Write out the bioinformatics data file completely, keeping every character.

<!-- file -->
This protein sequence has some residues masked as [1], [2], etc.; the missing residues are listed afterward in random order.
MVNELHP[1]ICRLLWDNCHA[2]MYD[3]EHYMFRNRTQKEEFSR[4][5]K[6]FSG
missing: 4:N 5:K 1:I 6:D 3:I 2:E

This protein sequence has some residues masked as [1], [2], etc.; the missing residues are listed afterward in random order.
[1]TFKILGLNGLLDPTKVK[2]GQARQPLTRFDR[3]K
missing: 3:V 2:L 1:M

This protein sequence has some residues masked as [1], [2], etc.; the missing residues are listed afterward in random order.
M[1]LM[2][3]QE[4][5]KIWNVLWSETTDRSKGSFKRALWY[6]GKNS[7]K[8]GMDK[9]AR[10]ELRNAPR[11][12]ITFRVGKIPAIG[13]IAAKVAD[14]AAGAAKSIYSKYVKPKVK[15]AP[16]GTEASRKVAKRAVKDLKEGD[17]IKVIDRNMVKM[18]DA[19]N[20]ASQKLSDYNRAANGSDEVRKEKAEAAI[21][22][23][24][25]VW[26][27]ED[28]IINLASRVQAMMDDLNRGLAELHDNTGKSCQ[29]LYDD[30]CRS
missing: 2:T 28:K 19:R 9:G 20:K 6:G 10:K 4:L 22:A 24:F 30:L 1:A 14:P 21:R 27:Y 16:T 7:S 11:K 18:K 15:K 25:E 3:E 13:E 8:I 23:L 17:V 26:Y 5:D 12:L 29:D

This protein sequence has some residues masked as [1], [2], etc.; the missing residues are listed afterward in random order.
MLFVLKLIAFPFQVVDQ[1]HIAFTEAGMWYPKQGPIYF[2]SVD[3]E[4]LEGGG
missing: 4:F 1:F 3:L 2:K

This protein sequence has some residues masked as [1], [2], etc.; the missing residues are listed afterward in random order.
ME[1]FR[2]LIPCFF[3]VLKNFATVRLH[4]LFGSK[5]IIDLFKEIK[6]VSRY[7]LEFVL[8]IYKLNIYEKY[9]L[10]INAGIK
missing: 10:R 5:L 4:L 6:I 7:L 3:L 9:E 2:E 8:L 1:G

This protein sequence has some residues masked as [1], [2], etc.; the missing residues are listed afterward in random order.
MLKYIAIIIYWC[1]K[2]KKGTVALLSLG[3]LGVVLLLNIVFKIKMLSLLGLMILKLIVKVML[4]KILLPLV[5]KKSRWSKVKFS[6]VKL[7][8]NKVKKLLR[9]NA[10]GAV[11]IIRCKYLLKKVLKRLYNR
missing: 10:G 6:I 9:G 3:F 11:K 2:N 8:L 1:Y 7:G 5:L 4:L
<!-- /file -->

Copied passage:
This protein sequence has some residues masked as [1], [2], etc.; the missing residues are listed afterward in random order.
MVNELHP[1]ICRLLWDNCHA[2]MYD[3]EHYMFRNRTQKEEFSR[4][5]K[6]FSG
missing: 4:N 5:K 1:I 6:D 3:I 2:E

This protein sequence has some residues masked as [1], [2], etc.; the missing residues are listed afterward in random order.
[1]TFKILGLNGLLDPTKVK[2]GQARQPLTRFDR[3]K
missing: 3:V 2:L 1:M

This protein sequence has some residues masked as [1], [2], etc.; the missing residues are listed afterward in random order.
M[1]LM[2][3]QE[4][5]KIWNVLWSETTDRSKGSFKRALWY[6]GKNS[7]K[8]GMDK[9]AR[10]ELRNAPR[11][12]ITFRVGKIPAIG[13]IAAKVAD[14]AAGAAKSIYSKYVKPKVK[15]AP[16]GTEASRKVAKRAVKDLKEGD[17]IKVIDRNMVKM[18]DA[19]N[20]ASQKLSDYNRAANGSDEVRKEKAEAAI[21][22][23][24][25]VW[26][27]ED[28]IINLASRVQAMMDDLNRGLAELHDNTGKSCQ[29]LYDD[30]CRS
missing: 2:T 28:K 19:R 9:G 20:K 6:G 10:K 4:L 22:A 24:F 30:L 1:A 14:P 21:R 27:Y 16:T 7:S 11:K 18:K 15:K 25:E 3:E 13:E 8:I 23:L 17:V 26:Y 5:D 12:L 29:D

This protein sequence has some residues masked as [1], [2], etc.; the missing residues are listed afterward in random order.
MLFVLKLIAFPFQVVDQ[1]HIAFTEAGMWYPKQGPIYF[2]SVD[3]E[4]LEGGG
missing: 4:F 1:F 3:L 2:K

This protein sequence has some residues masked as [1], [2], etc.; the missing residues are listed afterward in random order.
ME[1]FR[2]LIPCFF[3]VLKNFATVRLH[4]LFGSK[5]IIDLFKEIK[6]VSRY[7]LEFVL[8]IYKLNIYEKY[9]L[10]INAGIK
missing: 10:R 5:L 4:L 6:I 7:L 3:L 9:E 2:E 8:L 1:G

This protein sequence has some residues masked as [1], [2], etc.; the missing residues are listed afterward in random order.
MLKYIAIIIYWC[1]K[2]KKGTVALLSLG[3]LGVVLLLNIVFKIKMLSLLGLMILKLIVKVML[4]KILLPLV[5]KKSRWSKVKFS[6]VKL[7][8]NKVKKLLR[9]NA[10]GAV[11]IIRCKYLLKKVLKRLYNR
missing: 10:G 6:I 9:G 3:F 11:K 2:N 8:L 1:Y 7:G 5:L 4:L